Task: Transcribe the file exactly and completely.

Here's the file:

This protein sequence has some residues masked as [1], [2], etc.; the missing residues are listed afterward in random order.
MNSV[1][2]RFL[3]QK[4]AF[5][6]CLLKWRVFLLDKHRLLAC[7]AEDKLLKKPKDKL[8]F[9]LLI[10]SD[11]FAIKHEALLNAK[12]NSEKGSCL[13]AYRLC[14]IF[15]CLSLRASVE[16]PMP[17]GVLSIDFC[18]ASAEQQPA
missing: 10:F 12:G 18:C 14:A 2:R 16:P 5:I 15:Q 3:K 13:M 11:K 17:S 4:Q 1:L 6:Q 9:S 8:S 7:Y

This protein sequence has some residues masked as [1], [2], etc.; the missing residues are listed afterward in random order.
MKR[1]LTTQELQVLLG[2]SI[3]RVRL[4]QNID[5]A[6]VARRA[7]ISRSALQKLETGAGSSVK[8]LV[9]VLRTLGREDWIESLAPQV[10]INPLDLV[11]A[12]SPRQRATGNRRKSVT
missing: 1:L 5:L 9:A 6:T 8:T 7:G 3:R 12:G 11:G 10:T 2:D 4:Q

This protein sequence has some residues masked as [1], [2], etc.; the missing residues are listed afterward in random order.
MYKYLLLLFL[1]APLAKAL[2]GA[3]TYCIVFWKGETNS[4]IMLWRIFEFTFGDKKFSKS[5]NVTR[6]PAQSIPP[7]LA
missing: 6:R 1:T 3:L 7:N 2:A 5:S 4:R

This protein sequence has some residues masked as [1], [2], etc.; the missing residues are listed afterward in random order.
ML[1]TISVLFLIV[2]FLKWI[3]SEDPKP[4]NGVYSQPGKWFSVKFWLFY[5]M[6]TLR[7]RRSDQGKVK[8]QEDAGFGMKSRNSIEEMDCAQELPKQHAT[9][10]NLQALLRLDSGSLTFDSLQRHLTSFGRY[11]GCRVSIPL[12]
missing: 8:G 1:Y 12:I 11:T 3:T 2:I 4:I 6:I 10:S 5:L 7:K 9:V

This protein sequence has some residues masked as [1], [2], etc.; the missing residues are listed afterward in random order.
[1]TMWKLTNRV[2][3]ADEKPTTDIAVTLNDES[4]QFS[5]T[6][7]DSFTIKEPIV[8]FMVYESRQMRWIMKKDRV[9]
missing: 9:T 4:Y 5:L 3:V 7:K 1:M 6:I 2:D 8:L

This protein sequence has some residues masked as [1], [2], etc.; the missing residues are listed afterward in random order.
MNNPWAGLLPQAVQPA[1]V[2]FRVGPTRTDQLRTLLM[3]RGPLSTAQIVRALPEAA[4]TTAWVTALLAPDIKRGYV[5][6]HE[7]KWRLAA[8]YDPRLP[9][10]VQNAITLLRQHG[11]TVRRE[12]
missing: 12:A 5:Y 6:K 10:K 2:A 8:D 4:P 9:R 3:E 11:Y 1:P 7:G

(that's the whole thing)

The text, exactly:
This protein sequence has some residues masked as [1], [2], etc.; the missing residues are listed afterward in random order.
MNSV[1][2]RFL[3]QK[4]AF[5][6]CLLKWRVFLLDKHRLLAC[7]AEDKLLKKPKDKL[8]F[9]LLI[10]SD[11]FAIKHEALLNAK[12]NSEKGSCL[13]AYRLC[14]IF[15]CLSLRASVE[16]PMP[17]GVLSIDFC[18]ASAEQQPA
missing: 10:F 12:G 18:C 14:A 2:R 16:P 5:I 15:Q 3:K 13:M 11:K 17:S 4:Q 1:L 6:Q 9:S 8:S 7:Y

This protein sequence has some residues masked as [1], [2], etc.; the missing residues are listed afterward in random order.
MKR[1]LTTQELQVLLG[2]SI[3]RVRL[4]QNID[5]A[6]VARRA[7]ISRSALQKLETGAGSSVK[8]LV[9]VLRTLGREDWIESLAPQV[10]INPLDLV[11]A[12]SPRQRATGNRRKSVT
missing: 1:L 5:L 9:A 6:T 8:T 7:G 3:R 12:G 11:G 10:T 2:D 4:Q

This protein sequence has some residues masked as [1], [2], etc.; the missing residues are listed afterward in random order.
MYKYLLLLFL[1]APLAKAL[2]GA[3]TYCIVFWKGETNS[4]IMLWRIFEFTFGDKKFSKS[5]NVTR[6]PAQSIPP[7]LA
missing: 6:R 1:T 3:L 7:N 2:A 5:S 4:R

This protein sequence has some residues masked as [1], [2], etc.; the missing residues are listed afterward in random order.
ML[1]TISVLFLIV[2]FLKWI[3]SEDPKP[4]NGVYSQPGKWFSVKFWLFY[5]M[6]TLR[7]RRSDQGKVK[8]QEDAGFGMKSRNSIEEMDCAQELPKQHAT[9][10]NLQALLRLDSGSLTFDSLQRHLTSFGRY[11]GCRVSIPL[12]
missing: 8:G 1:Y 12:I 11:T 3:T 2:I 4:I 6:I 10:S 5:L 7:K 9:V

This protein sequence has some residues masked as [1], [2], etc.; the missing residues are listed afterward in random order.
[1]TMWKLTNRV[2][3]ADEKPTTDIAVTLNDES[4]QFS[5]T[6][7]DSFTIKEPIV[8]FMVYESRQMRWIMKKDRV[9]
missing: 9:T 4:Y 5:L 3:V 7:K 1:M 6:I 2:D 8:L

This protein sequence has some residues masked as [1], [2], etc.; the missing residues are listed afterward in random order.
MNNPWAGLLPQAVQPA[1]V[2]FRVGPTRTDQLRTLLM[3]RGPLSTAQIVRALPEAA[4]TTAWVTALLAPDIKRGYV[5][6]HE[7]KWRLAA[8]YDPRLP[9][10]VQNAITLLRQHG[11]TVRRE[12]
missing: 12:A 5:Y 6:K 10:K 2:A 8:D 4:P 9:R 3:E 11:Y 1:P 7:G